or if it means both to create the concept and to really make it happen, depends on the context.
In the case of an agreement, if all the parties are truly willing it might be that once the agreement is made, they all go off and do whatever, and no one thinks of a separate step of giving effect to the agreement. It just depends on context.

  • Thanks, but I remain confused. Why can't give effect to be used in your example with effect, when Smith managed to convince the parties to come to some compromise? Also, you wrote: to give effect to sth ... make it work & **To "effect" something ** ... make it happen. But make it work equates to make it happen?
    – user8712
    Nov 15, 2014 at 5:12
  • Will you please to respond in your answer, and not as a comment?
    – user8712
    Nov 15, 2014 at 5:13
  • +1 I edited your post minorly and apologise for any offense. Please feel free to refine or revert.
    – user8712
    May 14, 2015 at 1:25
  • @LawArea51Proposal-Commit Oops, typos. Sure, edit is fine.
    – Jay
    May 14, 2015 at 13:09

Oh boy. So first off, let me just run down the difference between 'affect' and 'effect' to avoid confusion.

'Affect' is to change something.

The light affected the plants' growth.

'Effect', when used as a verb, is to make something happen.

The council decided to effect their plans, starting tomorrow.

Now, 'give effect' in the context you used it means something like 'activate' or 'enable'; your original definition used it in a legal context to activate a piece of law.

The court refused to give effect to that part of the document.

From reading the definition, it seems extremely similar to 'effect', in that they both start something; but 'give effect' specifically requires the object exist, and already be inactive, whereas in my above example, the plans are being acted upon; that is, things are being transformed from 'plan' to 'stuff actually being carried out'.

It's kind of a fiddly difference, really.

  • I once wrote in a software manual, "To effect a change, click Update on the main menu and ..." etc. Meaning, if you want to make a change, here's how to do it. Then someone else came along and edited that to, "To affect a change, click Update on the main menu and ...", which I guess would mean that the change must already exist, and if you want to change the change, you go to this screen to do it. Which must have left users with the question, How do I create the change to begin with? I hate editors sometimes.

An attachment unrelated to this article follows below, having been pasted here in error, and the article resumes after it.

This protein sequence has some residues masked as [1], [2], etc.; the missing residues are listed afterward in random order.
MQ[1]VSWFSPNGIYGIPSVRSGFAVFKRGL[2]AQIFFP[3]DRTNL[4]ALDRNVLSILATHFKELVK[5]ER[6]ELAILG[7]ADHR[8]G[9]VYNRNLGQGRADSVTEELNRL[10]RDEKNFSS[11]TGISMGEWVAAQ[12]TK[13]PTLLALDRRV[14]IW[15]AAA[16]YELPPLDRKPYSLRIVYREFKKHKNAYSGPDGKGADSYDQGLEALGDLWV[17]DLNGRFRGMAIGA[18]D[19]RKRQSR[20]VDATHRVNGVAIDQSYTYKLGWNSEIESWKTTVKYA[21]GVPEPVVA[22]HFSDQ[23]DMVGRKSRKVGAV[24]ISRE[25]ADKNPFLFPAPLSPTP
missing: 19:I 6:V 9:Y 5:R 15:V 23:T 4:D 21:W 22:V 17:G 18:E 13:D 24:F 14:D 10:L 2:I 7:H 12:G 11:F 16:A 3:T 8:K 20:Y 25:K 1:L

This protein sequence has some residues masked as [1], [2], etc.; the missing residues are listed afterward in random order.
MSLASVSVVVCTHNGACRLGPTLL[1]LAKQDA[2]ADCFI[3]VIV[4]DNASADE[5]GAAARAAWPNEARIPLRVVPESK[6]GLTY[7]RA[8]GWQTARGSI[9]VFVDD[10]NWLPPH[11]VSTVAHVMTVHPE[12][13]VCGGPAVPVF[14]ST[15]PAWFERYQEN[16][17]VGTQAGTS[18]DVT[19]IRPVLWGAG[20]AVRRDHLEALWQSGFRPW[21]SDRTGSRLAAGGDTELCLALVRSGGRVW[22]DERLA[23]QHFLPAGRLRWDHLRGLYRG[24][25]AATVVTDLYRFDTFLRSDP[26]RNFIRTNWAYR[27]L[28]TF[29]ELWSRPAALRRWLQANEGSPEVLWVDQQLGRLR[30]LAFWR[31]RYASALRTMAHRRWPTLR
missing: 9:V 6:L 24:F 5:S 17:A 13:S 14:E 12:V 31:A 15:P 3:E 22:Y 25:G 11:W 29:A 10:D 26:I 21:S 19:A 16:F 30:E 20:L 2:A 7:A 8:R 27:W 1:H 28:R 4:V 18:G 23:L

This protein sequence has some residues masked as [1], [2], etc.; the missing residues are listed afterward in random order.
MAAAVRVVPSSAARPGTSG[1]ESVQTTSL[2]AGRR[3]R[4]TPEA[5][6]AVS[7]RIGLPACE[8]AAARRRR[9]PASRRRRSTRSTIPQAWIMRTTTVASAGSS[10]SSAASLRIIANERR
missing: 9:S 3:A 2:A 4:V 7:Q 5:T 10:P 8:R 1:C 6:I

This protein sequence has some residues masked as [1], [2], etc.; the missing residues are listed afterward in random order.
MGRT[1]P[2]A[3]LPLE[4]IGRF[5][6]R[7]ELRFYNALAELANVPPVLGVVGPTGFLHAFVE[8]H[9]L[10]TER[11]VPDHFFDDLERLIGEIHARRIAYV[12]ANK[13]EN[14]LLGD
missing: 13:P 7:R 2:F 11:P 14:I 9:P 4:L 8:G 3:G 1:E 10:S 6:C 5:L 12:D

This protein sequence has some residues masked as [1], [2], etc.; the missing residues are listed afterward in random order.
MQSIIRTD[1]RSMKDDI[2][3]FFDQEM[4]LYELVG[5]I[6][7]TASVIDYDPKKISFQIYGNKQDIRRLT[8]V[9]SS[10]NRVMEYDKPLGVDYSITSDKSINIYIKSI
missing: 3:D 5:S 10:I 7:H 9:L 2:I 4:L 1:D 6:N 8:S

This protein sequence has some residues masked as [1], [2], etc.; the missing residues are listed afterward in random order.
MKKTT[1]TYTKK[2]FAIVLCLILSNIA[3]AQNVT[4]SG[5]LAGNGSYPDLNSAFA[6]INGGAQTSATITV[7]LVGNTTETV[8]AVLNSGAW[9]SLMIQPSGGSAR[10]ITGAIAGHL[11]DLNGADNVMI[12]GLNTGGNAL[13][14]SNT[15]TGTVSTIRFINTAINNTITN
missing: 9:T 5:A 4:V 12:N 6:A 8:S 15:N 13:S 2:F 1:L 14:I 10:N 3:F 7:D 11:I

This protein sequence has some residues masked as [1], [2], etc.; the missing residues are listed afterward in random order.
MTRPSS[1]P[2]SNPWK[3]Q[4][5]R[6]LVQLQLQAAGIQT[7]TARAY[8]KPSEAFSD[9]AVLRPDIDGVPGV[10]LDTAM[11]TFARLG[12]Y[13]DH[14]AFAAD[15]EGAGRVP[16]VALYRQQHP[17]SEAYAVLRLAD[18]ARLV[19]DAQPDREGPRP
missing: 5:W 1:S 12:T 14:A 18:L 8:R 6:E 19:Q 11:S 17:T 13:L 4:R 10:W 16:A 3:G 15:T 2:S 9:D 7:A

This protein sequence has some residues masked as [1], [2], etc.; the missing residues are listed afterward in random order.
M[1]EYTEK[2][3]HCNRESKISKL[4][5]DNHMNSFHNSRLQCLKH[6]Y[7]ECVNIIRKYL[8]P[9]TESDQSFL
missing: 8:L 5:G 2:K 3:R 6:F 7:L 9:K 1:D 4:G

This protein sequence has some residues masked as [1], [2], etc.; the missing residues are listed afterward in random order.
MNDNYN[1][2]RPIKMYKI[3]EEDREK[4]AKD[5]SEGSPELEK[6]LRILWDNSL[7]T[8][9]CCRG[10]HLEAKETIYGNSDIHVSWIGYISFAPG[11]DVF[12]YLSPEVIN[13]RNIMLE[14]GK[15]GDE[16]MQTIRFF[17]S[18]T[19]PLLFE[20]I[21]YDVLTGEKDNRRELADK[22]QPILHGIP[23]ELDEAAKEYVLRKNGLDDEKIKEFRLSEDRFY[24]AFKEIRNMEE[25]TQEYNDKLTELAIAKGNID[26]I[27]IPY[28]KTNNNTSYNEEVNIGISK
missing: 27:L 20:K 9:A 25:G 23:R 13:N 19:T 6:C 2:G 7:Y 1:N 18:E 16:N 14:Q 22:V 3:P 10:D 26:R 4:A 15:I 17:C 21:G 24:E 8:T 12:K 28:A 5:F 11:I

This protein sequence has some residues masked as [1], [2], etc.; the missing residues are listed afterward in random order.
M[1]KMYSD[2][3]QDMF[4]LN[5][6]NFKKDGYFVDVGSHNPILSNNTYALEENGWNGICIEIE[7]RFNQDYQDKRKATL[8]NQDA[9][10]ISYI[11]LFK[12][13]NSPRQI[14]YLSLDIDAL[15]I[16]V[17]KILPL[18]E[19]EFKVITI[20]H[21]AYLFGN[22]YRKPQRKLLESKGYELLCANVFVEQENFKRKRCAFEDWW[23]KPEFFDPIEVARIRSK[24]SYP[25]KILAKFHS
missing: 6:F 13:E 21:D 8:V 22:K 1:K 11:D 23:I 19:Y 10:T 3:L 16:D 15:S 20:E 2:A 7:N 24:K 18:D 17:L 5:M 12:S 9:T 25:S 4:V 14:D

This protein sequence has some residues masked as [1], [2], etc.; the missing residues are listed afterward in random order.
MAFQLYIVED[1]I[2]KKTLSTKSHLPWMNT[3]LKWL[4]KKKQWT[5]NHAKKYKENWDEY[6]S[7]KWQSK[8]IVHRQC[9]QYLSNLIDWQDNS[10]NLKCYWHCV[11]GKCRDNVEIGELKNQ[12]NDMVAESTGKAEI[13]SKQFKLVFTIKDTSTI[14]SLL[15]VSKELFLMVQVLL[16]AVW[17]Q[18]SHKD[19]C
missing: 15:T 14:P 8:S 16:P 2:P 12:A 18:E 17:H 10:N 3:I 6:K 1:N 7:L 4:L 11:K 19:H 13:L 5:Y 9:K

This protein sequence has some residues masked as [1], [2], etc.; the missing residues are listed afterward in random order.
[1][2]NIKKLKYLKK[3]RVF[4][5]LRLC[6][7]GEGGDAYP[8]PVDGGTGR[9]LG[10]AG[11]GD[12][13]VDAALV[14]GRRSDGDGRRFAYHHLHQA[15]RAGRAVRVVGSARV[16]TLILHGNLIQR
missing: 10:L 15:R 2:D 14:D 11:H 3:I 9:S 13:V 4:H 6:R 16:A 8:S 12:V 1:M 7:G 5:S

– Jay
    Nov 11, 2014 at 15:14
  • Sounds like your editor slipped up...
    – SoItBegins
    Nov 11, 2014 at 20:47
  • Thank you. Would you please clarifyand enlarge on what you mean by extant and inactive beforehand? Also, I'm comfortable with 'affect' vs 'effect' so no need to write about this too much in your post (but please do if it relates).
    – user8712
    Nov 15, 2014 at 5:09
  • Will you please to respond in your answer, and not as a comment?
    – user8712
    Nov 15, 2014 at 5:10
  • 'Extant' changed to 'exist', as 'is extant' is a way of saying something exists.
    – SoItBegins
    Nov 25, 2014 at 23:07

"Effect" is used with verbs or actions, and "give effect" is used with nouns.

Conducting a few searches looking for an example sentence for "give effect," I noticed it's often used in the context of law. I can't think of a common example where it's not used that way.

He effected his escape with knotted bedsheets

The court refused to give effect to that part of the document

You must log in to answer this question.